Astronomers train AI to reveal the true shape of galaxies

A new artificial intelligence method removes the effect of gravity on cosmic images, showing the real shapes of distant galaxies.

Astronomers train AI to reveal the true shape of galaxies
  • Japanese astronomers train AI to differentiate between fake and real data from faraway galaxies.
  • The approach helps remove noise from astronomical observations.
  • The new technique will help more accurately reveal the large-scale structure of the universe.

    • A new AI-based tool developed by Japanese astronomers promises to remove unwanted noise in data to generate a cleaner view of the true shape of galaxies. The scientists successfully tried this approach on real data from Japan's Subaru Telescope and discovered that the distribution of mass produced by their technique corresponded to the established models.

      The scientists from the National Astronomical Observatory of Japan (NAOJ) in Tokyo believe their method could be very useful in the analysis of big data from large astronomy surveys. These surveys help us study the structure of the universe by focusing on gravitational lensing patterns.

      The trouble with gravitational lensing

      Gravitational lensing refers to the phenomenon whereby massive space objects like a cluster of galaxies can distort or bend the light that comes from objects in their background. In other words, images of distant space bodies can be made to look strange by the gravitational pull of objects in the foreground.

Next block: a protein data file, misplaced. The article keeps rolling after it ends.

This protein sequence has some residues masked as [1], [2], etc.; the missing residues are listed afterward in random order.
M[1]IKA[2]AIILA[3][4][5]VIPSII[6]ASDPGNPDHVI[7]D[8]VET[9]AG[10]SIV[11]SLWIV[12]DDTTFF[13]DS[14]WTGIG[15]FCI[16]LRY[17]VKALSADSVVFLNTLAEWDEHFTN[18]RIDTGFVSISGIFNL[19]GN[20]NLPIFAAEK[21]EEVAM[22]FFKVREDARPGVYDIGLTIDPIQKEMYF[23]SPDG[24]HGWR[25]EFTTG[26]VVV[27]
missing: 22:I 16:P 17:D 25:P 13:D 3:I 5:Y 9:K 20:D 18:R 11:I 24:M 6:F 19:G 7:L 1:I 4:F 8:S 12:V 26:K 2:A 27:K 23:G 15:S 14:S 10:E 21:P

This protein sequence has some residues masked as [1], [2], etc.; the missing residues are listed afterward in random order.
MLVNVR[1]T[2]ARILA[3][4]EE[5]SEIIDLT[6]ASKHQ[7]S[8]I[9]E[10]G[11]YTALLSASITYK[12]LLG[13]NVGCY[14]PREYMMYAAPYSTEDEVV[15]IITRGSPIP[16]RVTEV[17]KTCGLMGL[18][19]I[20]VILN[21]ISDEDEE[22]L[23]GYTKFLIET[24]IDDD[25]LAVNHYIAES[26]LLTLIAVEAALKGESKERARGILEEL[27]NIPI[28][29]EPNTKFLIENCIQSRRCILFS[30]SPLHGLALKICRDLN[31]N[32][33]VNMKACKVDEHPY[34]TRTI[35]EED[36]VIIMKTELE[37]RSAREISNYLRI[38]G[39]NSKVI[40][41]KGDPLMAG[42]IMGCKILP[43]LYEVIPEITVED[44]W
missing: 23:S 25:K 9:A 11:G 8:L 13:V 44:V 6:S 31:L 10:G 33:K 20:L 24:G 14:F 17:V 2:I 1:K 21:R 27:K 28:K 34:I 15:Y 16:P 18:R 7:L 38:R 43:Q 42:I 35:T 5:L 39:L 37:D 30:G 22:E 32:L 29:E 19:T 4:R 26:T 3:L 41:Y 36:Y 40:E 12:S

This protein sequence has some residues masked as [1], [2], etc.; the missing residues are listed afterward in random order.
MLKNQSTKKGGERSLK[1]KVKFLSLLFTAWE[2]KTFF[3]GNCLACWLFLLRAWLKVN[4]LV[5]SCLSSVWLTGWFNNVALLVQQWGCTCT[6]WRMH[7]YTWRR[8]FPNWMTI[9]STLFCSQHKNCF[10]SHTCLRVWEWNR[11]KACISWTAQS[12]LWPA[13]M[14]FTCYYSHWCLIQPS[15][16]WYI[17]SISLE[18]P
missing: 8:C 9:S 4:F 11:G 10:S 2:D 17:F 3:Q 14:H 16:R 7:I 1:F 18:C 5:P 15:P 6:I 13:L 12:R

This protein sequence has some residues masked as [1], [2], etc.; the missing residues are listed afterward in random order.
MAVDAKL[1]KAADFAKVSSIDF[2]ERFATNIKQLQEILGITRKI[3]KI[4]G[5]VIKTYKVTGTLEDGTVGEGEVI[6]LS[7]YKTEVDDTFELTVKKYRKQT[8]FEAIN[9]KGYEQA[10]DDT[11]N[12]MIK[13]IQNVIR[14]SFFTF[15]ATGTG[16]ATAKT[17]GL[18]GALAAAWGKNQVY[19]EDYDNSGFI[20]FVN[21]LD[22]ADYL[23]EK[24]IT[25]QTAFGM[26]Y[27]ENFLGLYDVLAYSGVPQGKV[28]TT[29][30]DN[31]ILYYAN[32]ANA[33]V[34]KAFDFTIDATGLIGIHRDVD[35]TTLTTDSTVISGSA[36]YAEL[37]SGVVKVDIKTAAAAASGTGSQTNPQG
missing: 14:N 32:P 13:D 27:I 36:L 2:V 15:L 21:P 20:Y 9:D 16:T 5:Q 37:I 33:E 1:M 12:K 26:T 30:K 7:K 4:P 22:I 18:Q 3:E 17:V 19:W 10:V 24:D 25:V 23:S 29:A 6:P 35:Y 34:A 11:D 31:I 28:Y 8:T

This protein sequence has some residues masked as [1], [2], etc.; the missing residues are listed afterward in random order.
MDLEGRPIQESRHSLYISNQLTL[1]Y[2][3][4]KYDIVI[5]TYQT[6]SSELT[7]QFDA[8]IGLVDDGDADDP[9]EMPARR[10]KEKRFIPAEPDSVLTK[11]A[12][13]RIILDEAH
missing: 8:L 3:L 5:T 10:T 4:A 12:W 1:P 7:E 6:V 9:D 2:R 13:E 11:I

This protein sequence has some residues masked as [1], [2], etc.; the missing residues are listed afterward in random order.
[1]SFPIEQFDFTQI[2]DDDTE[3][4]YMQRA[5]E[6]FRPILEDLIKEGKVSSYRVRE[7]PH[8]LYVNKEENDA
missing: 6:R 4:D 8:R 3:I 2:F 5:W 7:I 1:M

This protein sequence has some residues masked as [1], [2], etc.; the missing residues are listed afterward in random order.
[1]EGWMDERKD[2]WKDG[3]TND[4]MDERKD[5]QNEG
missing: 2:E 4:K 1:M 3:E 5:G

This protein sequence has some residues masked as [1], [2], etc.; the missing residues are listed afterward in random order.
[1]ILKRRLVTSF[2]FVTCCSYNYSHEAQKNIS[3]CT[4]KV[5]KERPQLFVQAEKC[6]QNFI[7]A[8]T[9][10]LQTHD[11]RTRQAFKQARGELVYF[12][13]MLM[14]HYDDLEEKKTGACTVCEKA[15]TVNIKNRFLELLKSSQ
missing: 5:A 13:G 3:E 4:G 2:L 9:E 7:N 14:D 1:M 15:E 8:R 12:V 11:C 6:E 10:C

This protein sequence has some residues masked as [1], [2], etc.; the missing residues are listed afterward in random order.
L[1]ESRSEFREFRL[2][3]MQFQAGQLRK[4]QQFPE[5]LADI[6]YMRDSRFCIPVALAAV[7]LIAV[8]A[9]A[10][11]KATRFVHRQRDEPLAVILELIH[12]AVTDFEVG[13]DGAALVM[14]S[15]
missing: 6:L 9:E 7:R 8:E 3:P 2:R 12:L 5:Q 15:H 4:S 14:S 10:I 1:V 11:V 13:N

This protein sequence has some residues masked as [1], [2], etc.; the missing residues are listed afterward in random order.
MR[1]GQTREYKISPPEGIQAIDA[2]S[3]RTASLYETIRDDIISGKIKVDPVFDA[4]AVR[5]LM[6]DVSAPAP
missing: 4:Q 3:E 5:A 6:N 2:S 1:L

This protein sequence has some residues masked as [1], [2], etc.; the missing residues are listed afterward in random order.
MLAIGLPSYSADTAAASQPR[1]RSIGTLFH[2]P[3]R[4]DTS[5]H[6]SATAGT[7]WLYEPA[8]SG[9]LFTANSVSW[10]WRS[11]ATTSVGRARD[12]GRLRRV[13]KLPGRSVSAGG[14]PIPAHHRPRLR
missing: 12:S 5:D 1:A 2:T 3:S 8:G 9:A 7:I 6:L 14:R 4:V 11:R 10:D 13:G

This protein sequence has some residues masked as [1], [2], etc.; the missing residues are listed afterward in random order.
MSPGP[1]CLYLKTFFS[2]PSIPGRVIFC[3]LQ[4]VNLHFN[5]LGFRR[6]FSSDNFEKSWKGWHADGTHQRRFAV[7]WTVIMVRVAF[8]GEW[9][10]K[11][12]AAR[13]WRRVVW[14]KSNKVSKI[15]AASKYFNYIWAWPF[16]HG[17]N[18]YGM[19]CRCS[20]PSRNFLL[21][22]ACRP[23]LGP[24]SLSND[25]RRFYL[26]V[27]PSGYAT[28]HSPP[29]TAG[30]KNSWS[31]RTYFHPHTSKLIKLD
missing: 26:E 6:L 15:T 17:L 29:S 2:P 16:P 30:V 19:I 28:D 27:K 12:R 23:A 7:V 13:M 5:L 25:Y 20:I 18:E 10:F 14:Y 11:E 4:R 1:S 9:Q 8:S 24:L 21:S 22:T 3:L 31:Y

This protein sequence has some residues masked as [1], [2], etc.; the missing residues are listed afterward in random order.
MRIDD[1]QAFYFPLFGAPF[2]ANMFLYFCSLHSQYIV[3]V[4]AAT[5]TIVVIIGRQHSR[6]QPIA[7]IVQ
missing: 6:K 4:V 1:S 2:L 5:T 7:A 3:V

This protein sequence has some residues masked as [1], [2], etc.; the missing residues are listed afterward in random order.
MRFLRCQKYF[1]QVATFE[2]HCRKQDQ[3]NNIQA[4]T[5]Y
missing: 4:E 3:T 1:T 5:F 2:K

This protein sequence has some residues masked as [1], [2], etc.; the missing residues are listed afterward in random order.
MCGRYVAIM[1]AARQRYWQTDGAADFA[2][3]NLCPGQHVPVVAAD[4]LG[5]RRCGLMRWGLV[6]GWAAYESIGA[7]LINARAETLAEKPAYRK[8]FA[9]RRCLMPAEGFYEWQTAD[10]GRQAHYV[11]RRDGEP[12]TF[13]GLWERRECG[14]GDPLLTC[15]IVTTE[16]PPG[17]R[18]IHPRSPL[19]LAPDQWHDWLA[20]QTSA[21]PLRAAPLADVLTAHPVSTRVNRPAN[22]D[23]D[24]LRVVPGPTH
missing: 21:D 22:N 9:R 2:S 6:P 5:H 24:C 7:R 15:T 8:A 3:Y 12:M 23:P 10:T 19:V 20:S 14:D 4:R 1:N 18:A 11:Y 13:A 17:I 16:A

One example of this is the "Eye of Horus" galaxy system, discovered by NAOJ astronomers in 2016. The striking images of the system, named in honor of the sacred eye of an ancient Egyptian sky god, are the byproduct of two distant galaxies being lensed by a closer galaxy.

      The issue with gravitational lensing for astronomers is that it can make it hard to differentiate galaxy images that are distorted by gravity from galaxies that are actually distorted. This so-called "shape noise" undermines confidence in research into the universe's large structures.

      Eye of Horus galaxy system. The yellow object at the center represents a galaxy about 7 billion light-years away that bends the light from two galaxies in the background that are even farther away.Credit: NAOJ

      A new approach

      The new study, published in the Monthly Notices of the Royal Astronomical Society, shows how the research team was able to counteract shape noise by utilizing ATERUI II, the most powerful astronomy supercomputer in the world. By feeding it pretend and real data from the Subaru Telescope, the scientists had the computer simulate 25,000 mock galaxy catalogs. They added realistic noise to these data sets while teaching their artificial intelligence network through deep learning to pick out the correct data from the noise.

      "This research shows the benefits of combining different types of research: observations, simulations, and AI data analysis," shared team's leader Masato Shirasaki. He added, "In this era of big data, we need to step across traditional boundaries between specialties and use all available tools to understand the data. If we can do this, it will open new fields in astronomy and other sciences."